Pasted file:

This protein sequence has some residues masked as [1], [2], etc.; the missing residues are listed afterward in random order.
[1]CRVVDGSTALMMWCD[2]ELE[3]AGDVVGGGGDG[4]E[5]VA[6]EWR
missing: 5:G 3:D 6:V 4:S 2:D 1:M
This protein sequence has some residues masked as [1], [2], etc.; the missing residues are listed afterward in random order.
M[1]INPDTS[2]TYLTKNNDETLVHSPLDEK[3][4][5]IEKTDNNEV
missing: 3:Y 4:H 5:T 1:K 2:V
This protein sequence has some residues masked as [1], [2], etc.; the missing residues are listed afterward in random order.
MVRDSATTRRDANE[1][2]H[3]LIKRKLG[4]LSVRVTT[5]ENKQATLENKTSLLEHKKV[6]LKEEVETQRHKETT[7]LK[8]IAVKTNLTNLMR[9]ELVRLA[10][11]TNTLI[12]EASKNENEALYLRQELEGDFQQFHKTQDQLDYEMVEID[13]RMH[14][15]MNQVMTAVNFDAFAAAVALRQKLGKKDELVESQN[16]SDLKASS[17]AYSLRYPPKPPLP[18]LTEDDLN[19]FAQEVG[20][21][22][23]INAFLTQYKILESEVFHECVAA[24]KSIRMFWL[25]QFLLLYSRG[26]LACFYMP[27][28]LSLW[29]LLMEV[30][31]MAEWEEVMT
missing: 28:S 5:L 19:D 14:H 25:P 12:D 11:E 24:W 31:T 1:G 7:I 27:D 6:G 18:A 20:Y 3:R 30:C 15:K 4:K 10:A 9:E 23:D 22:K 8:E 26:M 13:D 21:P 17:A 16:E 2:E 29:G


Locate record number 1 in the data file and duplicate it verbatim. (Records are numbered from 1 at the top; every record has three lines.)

This protein sequence has some residues masked as [1], [2], etc.; the missing residues are listed afterward in random order.
[1]CRVVDGSTALMMWCD[2]ELE[3]AGDVVGGGGDG[4]E[5]VA[6]EWR
missing: 5:G 3:D 6:V 4:S 2:D 1:M